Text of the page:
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The first Baymen settled in the Belize City area in the 1650s. They were buccaneers and pirates trying to outrun the Spanish rulers in Mexico and Central America. They found that they could make a living cutting and selling logwood to the home country. Many of the first Baymen settled on what is now the Northside of Belize City. They controlled all affairs of municipal and national government through the Public Meeting.
It was the Baymen who established the system of slavery in Belize, in order to have servants to cut logwood. Some slaves were allowed their own plantations, while others had to depend on their owner's rations. The Baymen also reluctantly allowed slaves to participate in the Battle of St. George's Caye, in some cases facing former employees who had run away or been taken in by the Spaniards. The slaves were freed in 1838 and denied land at first; Belizean slaveowners received the highest compensation for emancipated territories at over 50 pounds.
The British and Spanish engaged in frequent dispute over the territory even after the 1763 Treaty of Paris established the former's rights to cut logwood. The Baymen were chased out no less than four times between 1717 and 1780. Treaties in 1783 and 1786 gave them more security, but only after the Battle of St. George's Caye in 1798 did the Baymen have full control of the settlement, affirmed by its admission to colonial status in 1863.
Conflict with the Maya
The Maya peoples of Belize were reeling from conflict with the Spanish, and some had retreated or already occupied the depths of the dense forests of central and western Belize. Buccaneers had also raided most of the coastal settlements, stealing crops, and taking men and women as slaves. Some Mayan slaves were then sold in Jamaica, and even as far away as Virginia and the Carolinas. When the supply of logwood began to diminish, and prices fell in Europe because other dyestuffs became available, the Baymen began to cut tropical cedar and mahogany. This brought them deeper into the forest where they began to have hostile encounters with Maya villages. Attacks were reported in 1788 and 1802. But the main thrust of the Baymen clash with the Maya came in Corozal and Orange Walk as part of the Caste War, which featured Mexican and Belizean Maya challenging British encampments, with limited success. Resistance continued until the 1870s, representing the last stand of indigenous independent Maya people. By the late 19th century the Maya and British were at peace, though logging companies continued to displace villages afterwards.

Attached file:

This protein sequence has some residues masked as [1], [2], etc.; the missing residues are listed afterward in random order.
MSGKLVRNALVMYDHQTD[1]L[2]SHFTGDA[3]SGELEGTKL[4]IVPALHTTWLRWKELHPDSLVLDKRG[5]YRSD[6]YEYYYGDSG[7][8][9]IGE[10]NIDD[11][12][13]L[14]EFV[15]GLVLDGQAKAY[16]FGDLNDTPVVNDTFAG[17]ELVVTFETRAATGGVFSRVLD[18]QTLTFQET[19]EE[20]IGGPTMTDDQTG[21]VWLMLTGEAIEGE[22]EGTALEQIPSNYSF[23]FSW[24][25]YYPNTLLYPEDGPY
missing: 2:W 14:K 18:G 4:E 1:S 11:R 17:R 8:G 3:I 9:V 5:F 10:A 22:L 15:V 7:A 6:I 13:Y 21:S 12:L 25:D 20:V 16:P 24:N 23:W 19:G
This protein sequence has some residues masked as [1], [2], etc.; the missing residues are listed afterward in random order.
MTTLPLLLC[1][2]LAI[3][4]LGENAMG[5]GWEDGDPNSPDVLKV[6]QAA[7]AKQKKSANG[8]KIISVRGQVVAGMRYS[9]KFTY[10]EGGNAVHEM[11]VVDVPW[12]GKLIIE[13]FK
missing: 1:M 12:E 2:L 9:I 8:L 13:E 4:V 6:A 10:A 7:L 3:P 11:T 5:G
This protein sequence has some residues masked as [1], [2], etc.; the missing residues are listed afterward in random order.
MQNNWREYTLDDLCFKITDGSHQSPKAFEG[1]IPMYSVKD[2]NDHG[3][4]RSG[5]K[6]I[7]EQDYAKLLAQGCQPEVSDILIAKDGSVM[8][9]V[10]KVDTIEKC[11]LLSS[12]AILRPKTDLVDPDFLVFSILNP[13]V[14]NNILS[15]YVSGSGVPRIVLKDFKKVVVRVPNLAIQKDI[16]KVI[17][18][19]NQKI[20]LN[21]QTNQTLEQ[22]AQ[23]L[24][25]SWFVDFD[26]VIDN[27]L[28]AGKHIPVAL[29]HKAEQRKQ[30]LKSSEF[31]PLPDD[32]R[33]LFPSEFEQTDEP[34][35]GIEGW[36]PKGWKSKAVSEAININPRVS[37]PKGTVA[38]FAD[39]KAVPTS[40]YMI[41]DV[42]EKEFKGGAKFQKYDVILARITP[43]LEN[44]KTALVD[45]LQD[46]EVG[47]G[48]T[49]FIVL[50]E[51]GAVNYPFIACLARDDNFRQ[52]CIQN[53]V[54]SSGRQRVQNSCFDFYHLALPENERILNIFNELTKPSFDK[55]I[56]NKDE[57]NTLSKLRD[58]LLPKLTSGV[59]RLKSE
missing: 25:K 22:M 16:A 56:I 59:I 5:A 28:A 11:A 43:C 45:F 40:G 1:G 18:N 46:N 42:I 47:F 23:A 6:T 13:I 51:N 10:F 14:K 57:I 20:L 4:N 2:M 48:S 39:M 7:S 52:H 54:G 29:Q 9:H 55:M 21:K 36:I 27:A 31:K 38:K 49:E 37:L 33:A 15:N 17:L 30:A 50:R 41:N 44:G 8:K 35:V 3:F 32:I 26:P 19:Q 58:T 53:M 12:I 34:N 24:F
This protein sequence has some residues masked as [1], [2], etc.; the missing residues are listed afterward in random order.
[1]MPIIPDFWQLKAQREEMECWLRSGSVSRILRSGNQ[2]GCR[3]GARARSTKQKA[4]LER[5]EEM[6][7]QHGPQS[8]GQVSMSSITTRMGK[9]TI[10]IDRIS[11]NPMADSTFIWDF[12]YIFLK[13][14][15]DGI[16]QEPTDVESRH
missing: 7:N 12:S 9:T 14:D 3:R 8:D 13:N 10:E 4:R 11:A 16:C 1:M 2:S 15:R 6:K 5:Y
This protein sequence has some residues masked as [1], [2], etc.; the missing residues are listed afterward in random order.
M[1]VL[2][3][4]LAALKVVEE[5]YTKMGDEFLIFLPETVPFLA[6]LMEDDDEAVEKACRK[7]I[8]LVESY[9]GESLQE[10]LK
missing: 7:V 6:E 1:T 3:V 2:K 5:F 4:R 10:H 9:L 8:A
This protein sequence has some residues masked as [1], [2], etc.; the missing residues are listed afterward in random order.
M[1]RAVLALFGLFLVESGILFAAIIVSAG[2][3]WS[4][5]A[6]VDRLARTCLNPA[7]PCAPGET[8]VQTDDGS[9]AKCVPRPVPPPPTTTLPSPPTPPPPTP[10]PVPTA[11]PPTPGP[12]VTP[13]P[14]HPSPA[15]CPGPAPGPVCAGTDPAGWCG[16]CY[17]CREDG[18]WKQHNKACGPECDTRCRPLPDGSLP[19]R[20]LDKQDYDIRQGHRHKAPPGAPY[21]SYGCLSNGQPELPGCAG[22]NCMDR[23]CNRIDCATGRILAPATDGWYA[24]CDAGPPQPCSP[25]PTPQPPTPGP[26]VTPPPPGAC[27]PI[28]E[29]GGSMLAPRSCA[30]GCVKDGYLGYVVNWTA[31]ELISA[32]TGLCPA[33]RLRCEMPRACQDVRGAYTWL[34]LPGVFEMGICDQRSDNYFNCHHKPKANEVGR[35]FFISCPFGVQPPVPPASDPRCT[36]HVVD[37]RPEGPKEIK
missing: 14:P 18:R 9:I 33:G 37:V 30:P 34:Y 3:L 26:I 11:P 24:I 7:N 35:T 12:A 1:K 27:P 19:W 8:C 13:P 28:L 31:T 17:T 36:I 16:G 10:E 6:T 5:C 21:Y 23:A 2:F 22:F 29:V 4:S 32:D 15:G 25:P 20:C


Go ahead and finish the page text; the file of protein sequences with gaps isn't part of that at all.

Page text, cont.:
Conflict with the Garifuna
The Garinagu people held an ambivalent relationship with the Baymen. While the Baymen valued the Garinagu's agricultural skills, they did not fancy their resistance to European control and their friendly attitude toward the slaves. A campaign of misinformation, including charges of "devil worshipping" and "baby eating", poisoned relationships between the Kriols and "Kerobs", as they were derogatorily called.